Browse Definitions :
Definition

voltmeter

Contributor(s): Rob Zombie

A voltmeter, also known as a voltage meter, is an instrument used for measuring the potential difference, or voltage, between two points in an electrical or electronic circuit. Some voltmeters are intended for use in direct current (DC) circuits; others are designed for alternating current (AC) circuits. Specialized voltmeters can measure radio frequency (RF) voltage.

A basic analog voltmeter consists of a sensitive galvanometer (current meter) in series with a high resistance. The internal resistance of a voltmeter must be high. Otherwise it will draw significant current, and thereby disturb the operation of the circuit under test. The sensitivity of the galvanometer and the value of the series resistance determine the range of voltages that the meter can display.

A digital voltmeter shows voltage directly as numerals. Some of these meters can determine voltage values to several significant figures. Practical laboratory voltmeters have maximum ranges of 1000 to 3000 volts (V). Most commercially manufactured voltmeters have several scales, increasing in powers of 10; for example, 0-1 V, 0-10 V, 0-100 V, and 0-1000 V.

An oscilloscope can be used to measure low voltages; the vertical displacement corresponds to the instantaneous voltage. Oscilloscopes are also excellent for the measurement of peak and peak-to-peak voltages in AC and RF applications. Voltmeters for measuring high potential differences require heavy-duty probes, wiring, and insulators.

In computer practice, standard lab voltmeters are adequate because the voltages encountered are moderate, usually between 1 V and 15 V. Cathode-ray-tube (CRT) monitors operate at several hundred volts. A typical lab voltmeter can indicate these voltages, but CRT units should be serviced only by qualified technicians because the voltages are high enough to be lethal.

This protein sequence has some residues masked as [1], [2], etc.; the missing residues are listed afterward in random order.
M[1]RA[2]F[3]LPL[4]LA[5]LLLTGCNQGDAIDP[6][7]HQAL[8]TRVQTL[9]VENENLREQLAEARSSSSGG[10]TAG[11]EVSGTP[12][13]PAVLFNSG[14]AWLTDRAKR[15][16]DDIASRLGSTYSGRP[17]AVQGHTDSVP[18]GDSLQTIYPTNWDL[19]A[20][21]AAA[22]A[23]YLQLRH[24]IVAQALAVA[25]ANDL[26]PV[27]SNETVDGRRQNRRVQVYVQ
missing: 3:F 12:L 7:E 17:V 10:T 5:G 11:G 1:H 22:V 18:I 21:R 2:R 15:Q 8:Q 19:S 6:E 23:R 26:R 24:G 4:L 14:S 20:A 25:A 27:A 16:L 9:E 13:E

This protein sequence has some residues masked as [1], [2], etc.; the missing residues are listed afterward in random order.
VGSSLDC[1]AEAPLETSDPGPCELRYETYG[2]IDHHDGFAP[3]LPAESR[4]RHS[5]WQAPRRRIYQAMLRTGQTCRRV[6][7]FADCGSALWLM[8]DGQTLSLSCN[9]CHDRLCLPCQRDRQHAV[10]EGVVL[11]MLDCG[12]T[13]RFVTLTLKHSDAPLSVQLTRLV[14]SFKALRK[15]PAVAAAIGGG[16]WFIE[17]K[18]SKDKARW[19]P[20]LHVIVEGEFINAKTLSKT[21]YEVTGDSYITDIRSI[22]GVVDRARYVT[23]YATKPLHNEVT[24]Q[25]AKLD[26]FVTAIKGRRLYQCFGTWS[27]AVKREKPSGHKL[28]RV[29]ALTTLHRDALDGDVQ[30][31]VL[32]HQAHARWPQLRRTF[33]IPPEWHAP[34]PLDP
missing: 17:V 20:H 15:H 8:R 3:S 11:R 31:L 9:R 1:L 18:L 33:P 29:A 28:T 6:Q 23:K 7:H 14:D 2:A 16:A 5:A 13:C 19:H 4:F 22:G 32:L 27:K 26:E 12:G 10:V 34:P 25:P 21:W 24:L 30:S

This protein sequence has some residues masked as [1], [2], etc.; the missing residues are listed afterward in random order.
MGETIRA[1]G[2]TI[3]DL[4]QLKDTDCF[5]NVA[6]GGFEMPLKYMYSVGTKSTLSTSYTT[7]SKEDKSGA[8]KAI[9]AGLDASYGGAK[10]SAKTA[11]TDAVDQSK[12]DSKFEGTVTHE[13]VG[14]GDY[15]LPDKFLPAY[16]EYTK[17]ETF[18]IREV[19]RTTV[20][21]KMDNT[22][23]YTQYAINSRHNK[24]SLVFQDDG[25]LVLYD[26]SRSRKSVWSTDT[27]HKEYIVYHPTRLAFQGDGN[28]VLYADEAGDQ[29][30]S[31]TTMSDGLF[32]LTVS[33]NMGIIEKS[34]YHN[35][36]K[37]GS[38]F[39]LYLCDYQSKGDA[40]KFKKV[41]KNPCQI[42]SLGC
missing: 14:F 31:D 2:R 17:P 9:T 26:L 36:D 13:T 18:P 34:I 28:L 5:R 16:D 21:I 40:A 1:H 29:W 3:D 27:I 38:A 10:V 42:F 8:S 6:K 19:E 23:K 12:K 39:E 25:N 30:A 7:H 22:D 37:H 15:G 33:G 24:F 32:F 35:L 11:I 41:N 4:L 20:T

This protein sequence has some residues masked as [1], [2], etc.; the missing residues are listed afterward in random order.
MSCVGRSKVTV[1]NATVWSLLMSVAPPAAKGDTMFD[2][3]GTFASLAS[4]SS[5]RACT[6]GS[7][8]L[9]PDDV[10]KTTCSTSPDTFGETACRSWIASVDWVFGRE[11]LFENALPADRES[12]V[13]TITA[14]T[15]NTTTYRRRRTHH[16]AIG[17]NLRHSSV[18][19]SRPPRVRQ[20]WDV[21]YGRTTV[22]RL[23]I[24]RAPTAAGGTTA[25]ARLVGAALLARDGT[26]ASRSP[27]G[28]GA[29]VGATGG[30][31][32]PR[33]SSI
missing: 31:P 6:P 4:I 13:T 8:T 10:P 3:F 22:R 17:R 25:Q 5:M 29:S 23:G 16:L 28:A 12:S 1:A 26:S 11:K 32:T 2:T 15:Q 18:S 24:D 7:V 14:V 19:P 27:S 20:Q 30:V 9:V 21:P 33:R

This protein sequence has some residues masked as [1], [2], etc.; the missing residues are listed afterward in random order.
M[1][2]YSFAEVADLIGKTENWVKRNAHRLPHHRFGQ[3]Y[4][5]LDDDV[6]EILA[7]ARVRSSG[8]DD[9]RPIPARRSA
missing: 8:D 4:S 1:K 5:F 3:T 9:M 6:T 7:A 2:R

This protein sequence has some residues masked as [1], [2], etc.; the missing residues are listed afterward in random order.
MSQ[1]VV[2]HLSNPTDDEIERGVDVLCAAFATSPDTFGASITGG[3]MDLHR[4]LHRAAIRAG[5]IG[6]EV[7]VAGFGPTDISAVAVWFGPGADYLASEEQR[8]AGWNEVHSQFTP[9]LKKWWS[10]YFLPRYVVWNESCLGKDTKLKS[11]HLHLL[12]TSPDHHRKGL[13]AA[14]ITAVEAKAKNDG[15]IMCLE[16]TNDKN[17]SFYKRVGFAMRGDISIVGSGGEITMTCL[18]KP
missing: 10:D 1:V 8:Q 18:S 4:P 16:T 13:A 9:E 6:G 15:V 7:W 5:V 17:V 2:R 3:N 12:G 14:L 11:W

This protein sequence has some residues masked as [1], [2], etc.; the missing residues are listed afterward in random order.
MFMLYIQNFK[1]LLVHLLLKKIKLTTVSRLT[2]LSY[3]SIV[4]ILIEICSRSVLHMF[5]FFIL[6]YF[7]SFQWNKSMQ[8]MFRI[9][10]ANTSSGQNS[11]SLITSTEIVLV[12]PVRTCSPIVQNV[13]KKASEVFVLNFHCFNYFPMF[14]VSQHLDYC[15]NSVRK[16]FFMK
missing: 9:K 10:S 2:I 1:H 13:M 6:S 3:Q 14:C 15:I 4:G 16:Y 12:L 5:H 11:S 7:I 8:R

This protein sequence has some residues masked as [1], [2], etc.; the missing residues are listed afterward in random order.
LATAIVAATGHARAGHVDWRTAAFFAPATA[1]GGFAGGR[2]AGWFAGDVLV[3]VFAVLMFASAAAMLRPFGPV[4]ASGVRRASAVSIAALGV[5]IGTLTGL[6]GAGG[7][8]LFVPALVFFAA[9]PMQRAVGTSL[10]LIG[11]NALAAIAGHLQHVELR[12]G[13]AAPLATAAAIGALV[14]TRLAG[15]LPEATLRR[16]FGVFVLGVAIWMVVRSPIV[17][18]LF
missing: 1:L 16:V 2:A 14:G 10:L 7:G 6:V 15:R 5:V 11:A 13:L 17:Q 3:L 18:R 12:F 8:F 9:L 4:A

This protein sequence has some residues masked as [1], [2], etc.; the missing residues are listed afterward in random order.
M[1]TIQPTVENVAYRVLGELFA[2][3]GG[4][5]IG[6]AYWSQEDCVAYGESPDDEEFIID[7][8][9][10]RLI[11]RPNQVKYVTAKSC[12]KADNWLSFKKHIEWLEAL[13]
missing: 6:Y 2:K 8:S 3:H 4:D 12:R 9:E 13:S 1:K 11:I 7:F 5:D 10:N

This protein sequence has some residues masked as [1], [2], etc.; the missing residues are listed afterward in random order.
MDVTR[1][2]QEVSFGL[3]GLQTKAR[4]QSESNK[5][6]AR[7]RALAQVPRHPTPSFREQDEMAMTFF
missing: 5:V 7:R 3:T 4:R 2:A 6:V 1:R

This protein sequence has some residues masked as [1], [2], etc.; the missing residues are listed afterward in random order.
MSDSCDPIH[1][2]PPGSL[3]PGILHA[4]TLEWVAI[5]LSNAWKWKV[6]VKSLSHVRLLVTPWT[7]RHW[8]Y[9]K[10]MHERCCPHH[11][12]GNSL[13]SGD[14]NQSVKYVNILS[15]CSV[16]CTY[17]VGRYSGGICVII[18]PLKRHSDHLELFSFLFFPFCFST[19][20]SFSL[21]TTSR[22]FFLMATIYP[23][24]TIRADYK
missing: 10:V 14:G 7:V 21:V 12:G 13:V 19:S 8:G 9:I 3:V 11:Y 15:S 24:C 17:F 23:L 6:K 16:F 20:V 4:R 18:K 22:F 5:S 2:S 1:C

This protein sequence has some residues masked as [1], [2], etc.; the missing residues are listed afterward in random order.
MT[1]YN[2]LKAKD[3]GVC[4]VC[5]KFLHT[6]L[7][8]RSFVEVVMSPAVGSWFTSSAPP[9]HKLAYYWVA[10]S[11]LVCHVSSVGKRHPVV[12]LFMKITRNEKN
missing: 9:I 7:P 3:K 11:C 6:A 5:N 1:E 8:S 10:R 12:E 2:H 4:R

This was last updated in September 2005

Join the conversation

1 comment

Send me notifications when other members comment.

Please create a username to comment.

Hey, What is the difference between mulitmeters and voltmeters?
Cancel

-ADS BY GOOGLE

File Extensions and File Formats

Powered by:

SearchCompliance

  • compliance audit

    A compliance audit is a comprehensive review of an organization's adherence to regulatory guidelines.

  • regulatory compliance

    Regulatory compliance is an organization's adherence to laws, regulations, guidelines and specifications relevant to its business...

  • Whistleblower Protection Act

    The Whistleblower Protection Act of 1989 is a law that protects federal government employees in the United States from ...

SearchSecurity

  • Cybercrime

    Cybercrime is any criminal activity that involves a computer, networked device or a network.

  • data breach

    A data breach is a confirmed incident in which sensitive, confidential or otherwise protected data has been accessed and/or ...

  • zero-day (computer)

    A zero-day vulnerability, also known as a computer zero day, is a flaw in software, hardware or firmware that is unknown to the ...

SearchHealthIT

SearchDisasterRecovery

  • cloud insurance

    Cloud insurance is any type of financial or data protection obtained by a cloud service provider. 

  • business continuity software

    Business continuity software is an application or suite designed to make business continuity planning/business continuity ...

  • business continuity policy

    Business continuity policy is the set of standards and guidelines an organization enforces to ensure resilience and proper risk ...

SearchStorage

  • business impact analysis (BIA)

    Business impact analysis (BIA) is a systematic process to determine and evaluate the potential effects of an interruption to ...

  • RAID (redundant array of independent disks)

    RAID (redundant array of independent disks) is a way of storing the same data in different places on multiple hard disks to ...

  • dedicated cloud

    A dedicated cloud is a single-tenant cloud infrastructure, which essentially acts as an isolated, single-tenant public cloud.

Close